Klaus Bally and Corinna Jung discuss the findings of researchers in the British Journal of General Practice.
In 2007, the famous Swiss actress Lilo Pulver decided to move into a residential home in Bern. At this time, she was neither disabled nor dependent on care, but rather wanted to share her memories and fears with other ageing people. Her decision could be seen as a significant starting point for a broader debate about how we would like to live in old age.
At present, the mantra seems to be that everyone should be looked after at home, although this is often socially and economically challenging. However, is the situation in a care home always worse than at home?
Interestingly, researchers Eisele and colleagues in this issue of the BJGP show that certain patient groups might profit from moving into an institution. Likewise, researchers Penders and colleagues point out that residents of care homes in the Netherlands actually receive better palliative care from GPs than patients living at home. In addition, they found that people in their home environment face a higher risk of hospitalisation or transfers to other care institutions than older people in care homes.
Such dislocations usually have a negative effect on the quality of life of older people. The question is, therefore, whether living in a home environment is always an advantage for older people and often for patients with multimorbidity with a need for a considerable amount of care.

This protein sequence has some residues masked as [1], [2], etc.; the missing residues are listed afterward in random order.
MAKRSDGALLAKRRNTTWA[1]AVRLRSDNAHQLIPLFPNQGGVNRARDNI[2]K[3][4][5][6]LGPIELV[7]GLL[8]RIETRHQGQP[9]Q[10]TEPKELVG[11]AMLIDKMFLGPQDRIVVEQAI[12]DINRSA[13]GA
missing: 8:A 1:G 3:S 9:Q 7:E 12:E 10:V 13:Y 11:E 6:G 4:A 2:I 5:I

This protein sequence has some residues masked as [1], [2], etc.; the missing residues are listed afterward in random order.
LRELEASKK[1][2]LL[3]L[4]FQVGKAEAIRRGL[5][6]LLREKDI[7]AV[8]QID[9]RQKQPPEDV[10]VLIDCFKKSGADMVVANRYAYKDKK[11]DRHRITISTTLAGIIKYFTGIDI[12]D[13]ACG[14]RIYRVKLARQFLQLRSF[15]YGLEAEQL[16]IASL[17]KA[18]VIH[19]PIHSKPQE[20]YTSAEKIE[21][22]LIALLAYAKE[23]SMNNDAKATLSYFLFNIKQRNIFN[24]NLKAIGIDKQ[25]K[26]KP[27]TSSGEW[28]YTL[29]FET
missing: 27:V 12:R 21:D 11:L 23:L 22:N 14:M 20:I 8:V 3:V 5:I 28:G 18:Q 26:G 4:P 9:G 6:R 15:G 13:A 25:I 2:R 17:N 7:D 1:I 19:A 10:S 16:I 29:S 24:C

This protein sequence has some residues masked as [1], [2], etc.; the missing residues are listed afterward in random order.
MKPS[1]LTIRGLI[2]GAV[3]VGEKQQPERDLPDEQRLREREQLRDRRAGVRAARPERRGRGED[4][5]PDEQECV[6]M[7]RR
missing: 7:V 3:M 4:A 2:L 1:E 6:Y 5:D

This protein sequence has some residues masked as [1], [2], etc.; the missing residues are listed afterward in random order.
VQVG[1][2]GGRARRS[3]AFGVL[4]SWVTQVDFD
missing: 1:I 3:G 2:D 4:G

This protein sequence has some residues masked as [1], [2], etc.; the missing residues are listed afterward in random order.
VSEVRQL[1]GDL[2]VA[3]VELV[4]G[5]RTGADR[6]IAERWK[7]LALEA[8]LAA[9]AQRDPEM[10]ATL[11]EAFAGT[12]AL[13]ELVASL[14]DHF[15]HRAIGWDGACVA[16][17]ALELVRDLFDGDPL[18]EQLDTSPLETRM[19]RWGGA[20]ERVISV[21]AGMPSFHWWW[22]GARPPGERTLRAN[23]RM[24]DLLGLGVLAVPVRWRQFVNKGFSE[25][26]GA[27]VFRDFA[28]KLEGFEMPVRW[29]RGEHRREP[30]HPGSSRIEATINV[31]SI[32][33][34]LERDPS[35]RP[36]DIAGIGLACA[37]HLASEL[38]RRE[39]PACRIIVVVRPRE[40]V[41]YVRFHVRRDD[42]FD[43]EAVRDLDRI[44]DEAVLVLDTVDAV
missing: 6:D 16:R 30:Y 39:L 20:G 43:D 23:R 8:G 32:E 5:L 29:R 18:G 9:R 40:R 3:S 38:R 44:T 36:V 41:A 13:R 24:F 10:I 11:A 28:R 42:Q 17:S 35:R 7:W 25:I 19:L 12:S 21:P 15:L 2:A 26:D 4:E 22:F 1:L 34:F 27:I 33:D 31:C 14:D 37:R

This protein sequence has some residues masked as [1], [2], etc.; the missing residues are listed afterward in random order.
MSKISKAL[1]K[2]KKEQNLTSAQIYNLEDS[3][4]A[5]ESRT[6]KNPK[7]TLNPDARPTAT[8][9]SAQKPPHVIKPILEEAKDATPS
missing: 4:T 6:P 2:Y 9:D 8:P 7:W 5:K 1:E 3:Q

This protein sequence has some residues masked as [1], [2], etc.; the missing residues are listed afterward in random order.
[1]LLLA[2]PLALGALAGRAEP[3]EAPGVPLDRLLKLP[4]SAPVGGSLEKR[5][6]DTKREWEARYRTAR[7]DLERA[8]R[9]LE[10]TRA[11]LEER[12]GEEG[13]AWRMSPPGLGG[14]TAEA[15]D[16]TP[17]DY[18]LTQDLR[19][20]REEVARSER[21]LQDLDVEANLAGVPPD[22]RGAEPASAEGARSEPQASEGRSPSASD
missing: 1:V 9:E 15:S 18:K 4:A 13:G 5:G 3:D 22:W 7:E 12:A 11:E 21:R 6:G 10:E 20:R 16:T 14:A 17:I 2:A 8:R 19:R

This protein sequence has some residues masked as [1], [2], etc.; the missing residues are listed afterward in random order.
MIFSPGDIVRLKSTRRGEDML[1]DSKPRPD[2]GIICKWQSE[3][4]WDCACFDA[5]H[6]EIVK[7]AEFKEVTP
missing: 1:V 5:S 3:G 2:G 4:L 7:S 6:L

To address this topic, we should look more closely at the group of people who enter nursing or residential homes today, the needs of future residential or nursing home residents, and the GPs’ contribution in this context.
The wish to remain independent and autonomous for as long as possible, better health care, a longer disability-free life expectancy, as well as better outpatient care lead to the fact that people enter care institutions later, older, and sicker than before. Mortality statistics in Switzerland show that, although 30 years ago about 15% of all deaths in Switzerland took place in a care home, it is now more than 50% among those aged >75 years. Looking at the population aged >90 years, this figure increases to 75%. This is the case even though three-quarters of the Swiss population want to die at home, and the quality of care delivery in nursing and residential homes has been criticised for years.
Nowadays, slight changes in institutionalised care are taking place. The journal The Gerontologist published a supplement last year entitled ‘Transforming nursing home culture: evidence for practice and policy’. In it, the authors discussed the aim of improving care quality by de-institutionalising the nursing home culture and focusing on person-centred care. This intended transformation (such as at La Vie Care) from a conventional nursing home environment into more resident-centred homes with long-term care facilities should take place by changing the physical environment, values, norms, and supporting organisational structure.
Bradshaw and colleagues point out that the quality of life of residents in a care home depends greatly on accepting the actual living circumstances, together with maximum preservation of independence, the possibility for residents to make their own decisions, the connectedness with others, respect of privacy from care personnel, a home-like environment, and competent care by a preferably consistent group of carers. Additionally, we know that residents of care homes are willing (though this is often disregarded) to talk about end-of-life issues. Unfortunately, this type of conversation does not take place very often.